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InfoWorld: German court says OK to [dealers] unbundling [MS software]

Jul 10, 2000, 22:56 (4 Talkback[s])

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"Germany's highest court on civil matters, the Bundesgerichtshof, has ruled that Microsoft cannot prevent dealers from unbundling its OEM software and selling it separately. The ruling, which was made public Friday, overturns a lower court decision in Microsoft's favor. The Redmond, Wash.-based company had sued a Berlin hardware dealer for selling a copy of the operating systems MS-DOS and MS Windows for Workgroups to an end-user without an attached PC. The lower court had handed down its decision on June 17, 1997."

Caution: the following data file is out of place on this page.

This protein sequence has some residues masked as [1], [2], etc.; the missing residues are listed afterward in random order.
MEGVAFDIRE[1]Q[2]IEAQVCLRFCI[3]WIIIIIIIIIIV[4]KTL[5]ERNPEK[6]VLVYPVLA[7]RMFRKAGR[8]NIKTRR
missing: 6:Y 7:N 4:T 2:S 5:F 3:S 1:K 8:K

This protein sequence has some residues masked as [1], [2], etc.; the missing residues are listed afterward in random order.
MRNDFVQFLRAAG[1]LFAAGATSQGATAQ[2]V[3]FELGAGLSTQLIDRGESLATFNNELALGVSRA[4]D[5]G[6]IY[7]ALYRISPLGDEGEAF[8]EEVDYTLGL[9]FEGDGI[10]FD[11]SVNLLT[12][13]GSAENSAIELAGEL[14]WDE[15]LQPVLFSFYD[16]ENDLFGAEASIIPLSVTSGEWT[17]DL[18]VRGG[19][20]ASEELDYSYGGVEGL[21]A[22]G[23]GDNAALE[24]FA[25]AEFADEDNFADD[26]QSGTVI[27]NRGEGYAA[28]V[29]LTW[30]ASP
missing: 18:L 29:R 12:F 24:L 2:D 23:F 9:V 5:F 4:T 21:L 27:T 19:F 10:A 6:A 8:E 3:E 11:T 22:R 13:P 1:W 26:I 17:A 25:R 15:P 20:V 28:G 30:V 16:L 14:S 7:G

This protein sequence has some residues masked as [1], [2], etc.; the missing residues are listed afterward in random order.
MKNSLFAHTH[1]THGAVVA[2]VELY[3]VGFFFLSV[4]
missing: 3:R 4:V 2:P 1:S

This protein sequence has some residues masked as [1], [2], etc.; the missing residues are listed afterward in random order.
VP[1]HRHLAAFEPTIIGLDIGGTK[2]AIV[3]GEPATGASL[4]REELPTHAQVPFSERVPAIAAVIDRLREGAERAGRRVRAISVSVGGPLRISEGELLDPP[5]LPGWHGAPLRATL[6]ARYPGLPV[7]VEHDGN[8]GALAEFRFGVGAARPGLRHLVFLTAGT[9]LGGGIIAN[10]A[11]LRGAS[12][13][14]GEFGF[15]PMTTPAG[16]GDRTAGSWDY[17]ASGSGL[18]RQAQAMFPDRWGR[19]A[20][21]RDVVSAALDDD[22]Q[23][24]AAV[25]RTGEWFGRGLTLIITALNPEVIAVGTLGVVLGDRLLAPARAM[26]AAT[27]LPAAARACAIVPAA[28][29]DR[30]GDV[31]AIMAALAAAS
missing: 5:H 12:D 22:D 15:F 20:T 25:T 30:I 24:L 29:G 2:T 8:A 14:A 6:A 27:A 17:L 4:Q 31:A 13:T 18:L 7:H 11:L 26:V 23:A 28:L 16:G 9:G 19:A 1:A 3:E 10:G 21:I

"Court spokesman Wolfgang Kruger said the decision rejected Microsoft's claim of intellectual property rights. "The right of authorship can only be exercised once," he said. "Once the product has entered the marketplace, with the author's agreement, he can no longer engage rights of authorship" to interfere with secondary sales. He noted that Microsoft had no binding contractual relationship with the dealer in question. In German cases, the name of the defendant is kept private."

"Asked what consequences the decision might have outside Germany's borders, intellectual property rights lawyer Alistair Kelman referred to the concept of "persuasive authority." "Legal systems try to agree on principles between themselves," he said. "Depending on how well argued the decision is, it could have considerable impact globally."

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